The Strange Effect of Don DeLillo

We here at Blogagaard have read us some Don DeLillo over the years and have various strange memories of the process of reading said novelist. There's just something about DeLillo's work that brings out the weird in us (and I wager we are not alone, my sparrows).

Ok, check out this list of his works if you'd like to play along at home!

We believe the first time we read DeLillo was our senior year of college- we read Americana for a class. We mostly don't remember this novel except for it having something to do with a road trip and how it contained a transcendent, college class outside philosophy scene near the end that rose up out of nowhere and suddenly resonated greatly with us (we were graduating from college! We were taking an Asian philosophy class!).

Next we read White Noise, loved it, and then we were read the entire first part of Underworld (the baseball part) while driving to and from the Francis Ford Coppola vineyard in Nappa Valley, California, which by the end of the day generated a stupefying, exhausted state in our minds that was not unlike mid-level hypnosis (we listened, we could not sleep nor ask the reader to stop reading).

Next, we listened to Mao II on headphones while picking up trash for St. Paul Public housing, in the middle of a hot, hot goddamn summer day, which created an even stranger, near-boderline psychotic state in our minds (why was everyone getting married, en mass, in a stadium? Why? WHY!).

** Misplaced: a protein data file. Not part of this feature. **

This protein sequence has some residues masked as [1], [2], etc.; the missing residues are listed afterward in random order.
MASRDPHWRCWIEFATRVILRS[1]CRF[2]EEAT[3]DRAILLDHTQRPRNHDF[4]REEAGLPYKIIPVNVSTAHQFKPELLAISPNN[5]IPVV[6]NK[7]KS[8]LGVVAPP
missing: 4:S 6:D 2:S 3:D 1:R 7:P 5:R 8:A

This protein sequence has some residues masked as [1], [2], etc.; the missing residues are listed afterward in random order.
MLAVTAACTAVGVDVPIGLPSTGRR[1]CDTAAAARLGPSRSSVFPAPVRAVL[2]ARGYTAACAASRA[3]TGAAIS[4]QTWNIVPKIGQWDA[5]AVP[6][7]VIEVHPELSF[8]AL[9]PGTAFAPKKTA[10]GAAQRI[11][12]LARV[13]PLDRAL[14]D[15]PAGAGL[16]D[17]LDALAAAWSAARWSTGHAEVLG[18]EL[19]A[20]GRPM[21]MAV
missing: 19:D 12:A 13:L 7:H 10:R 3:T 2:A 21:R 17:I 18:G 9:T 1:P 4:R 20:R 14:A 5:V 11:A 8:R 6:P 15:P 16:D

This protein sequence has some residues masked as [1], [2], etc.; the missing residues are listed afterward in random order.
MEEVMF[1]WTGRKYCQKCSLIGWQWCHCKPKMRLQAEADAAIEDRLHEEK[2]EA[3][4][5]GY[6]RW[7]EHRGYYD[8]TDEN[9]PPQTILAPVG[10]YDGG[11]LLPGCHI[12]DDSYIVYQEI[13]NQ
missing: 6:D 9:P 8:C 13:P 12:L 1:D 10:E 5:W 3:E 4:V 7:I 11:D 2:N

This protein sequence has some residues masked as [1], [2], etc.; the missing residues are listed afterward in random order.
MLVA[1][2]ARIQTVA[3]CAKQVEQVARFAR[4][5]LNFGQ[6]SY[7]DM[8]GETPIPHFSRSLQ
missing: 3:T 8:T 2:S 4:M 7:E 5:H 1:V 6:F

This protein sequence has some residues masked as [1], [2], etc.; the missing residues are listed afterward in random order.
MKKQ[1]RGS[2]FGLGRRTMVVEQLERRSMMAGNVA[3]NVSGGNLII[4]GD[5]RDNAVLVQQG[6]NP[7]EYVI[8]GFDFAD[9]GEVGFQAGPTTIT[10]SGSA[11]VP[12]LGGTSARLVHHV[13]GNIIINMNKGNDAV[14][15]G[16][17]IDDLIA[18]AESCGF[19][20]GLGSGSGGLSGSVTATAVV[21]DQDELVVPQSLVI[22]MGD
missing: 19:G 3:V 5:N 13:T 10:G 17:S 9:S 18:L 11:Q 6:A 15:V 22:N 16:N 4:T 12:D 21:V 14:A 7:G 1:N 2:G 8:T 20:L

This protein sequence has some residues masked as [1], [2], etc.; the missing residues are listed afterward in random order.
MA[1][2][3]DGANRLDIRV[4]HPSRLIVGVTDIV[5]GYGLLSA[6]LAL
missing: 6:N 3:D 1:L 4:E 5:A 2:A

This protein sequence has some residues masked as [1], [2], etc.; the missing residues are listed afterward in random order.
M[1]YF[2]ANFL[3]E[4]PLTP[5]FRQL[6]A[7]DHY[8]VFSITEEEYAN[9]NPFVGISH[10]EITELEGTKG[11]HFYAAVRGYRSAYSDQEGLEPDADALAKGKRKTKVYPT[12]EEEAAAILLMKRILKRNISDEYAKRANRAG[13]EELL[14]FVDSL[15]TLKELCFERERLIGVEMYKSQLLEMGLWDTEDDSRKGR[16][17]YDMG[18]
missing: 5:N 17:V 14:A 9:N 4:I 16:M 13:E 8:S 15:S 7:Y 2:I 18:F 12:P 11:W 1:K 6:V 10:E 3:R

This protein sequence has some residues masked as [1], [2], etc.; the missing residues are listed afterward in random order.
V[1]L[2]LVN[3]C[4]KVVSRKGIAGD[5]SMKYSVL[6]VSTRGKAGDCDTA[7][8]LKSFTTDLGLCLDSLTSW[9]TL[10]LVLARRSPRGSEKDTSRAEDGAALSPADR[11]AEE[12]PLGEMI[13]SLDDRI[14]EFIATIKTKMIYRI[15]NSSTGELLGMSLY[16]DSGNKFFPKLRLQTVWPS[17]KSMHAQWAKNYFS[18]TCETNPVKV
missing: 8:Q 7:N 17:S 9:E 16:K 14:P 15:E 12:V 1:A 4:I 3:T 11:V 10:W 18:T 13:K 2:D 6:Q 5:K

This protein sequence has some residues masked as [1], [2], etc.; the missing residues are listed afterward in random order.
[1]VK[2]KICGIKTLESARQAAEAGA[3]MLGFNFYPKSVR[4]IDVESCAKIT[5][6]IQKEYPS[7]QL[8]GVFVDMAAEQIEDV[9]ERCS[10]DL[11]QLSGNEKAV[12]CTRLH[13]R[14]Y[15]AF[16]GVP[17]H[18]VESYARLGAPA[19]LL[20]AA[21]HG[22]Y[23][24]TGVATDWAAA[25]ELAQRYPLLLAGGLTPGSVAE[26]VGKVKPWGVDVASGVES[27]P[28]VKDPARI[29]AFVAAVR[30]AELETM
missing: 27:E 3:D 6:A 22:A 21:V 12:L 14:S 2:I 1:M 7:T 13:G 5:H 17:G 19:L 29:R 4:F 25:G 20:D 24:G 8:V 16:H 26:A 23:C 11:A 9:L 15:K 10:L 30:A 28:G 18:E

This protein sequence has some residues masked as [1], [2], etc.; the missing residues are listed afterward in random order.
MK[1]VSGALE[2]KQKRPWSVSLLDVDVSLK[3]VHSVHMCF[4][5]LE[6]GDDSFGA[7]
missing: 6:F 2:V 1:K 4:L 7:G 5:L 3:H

Then we read, or tried to read, The Body Artist (a slim novella) in one sitting at the Highland Park Barnes & Noble. It was so dull we only made it twenty pages.

Then we read Falling Man, his 9/11 novel, and thought "Eh."

Then we reread White Noise and realized the first part was still awesome, but the ending was pretty weak and not so good.

Then we read Point Omega (2010) as soon as it came out and rather liked it. From the Scribner catalog: "In the middle of a desert "somewhere south of nowhere," to a forlorn house made of metal and clapboard, a secret war adviser has gone in search of space and time." Not too satisfying of an ending, but at least it was short!

And finally we come to The Angel Esmeralda: Nine Stories (2011) which, as it turns out, is somehow DeLillo's first short story collection. We'd only read one of these stories previously ("Midnight in Dostoyevsky") and have mostly enjoyed it.

So, what have learned from DeLillo?

Art is strange and should be put in nearly every story/novel and described for dozens of pages.

The Media is Us and We are the Media and MEDIA MEDIA MEDIA!

We are all terrified, secretly or not so secretly, because our lives are really modern and shit nowadays.

Terrorism is connected to terror.

Everybody is disconnected from everybody else.

Plot is overrated, especially if you throw in a lot of big ideas and big words! Weeeeeee!


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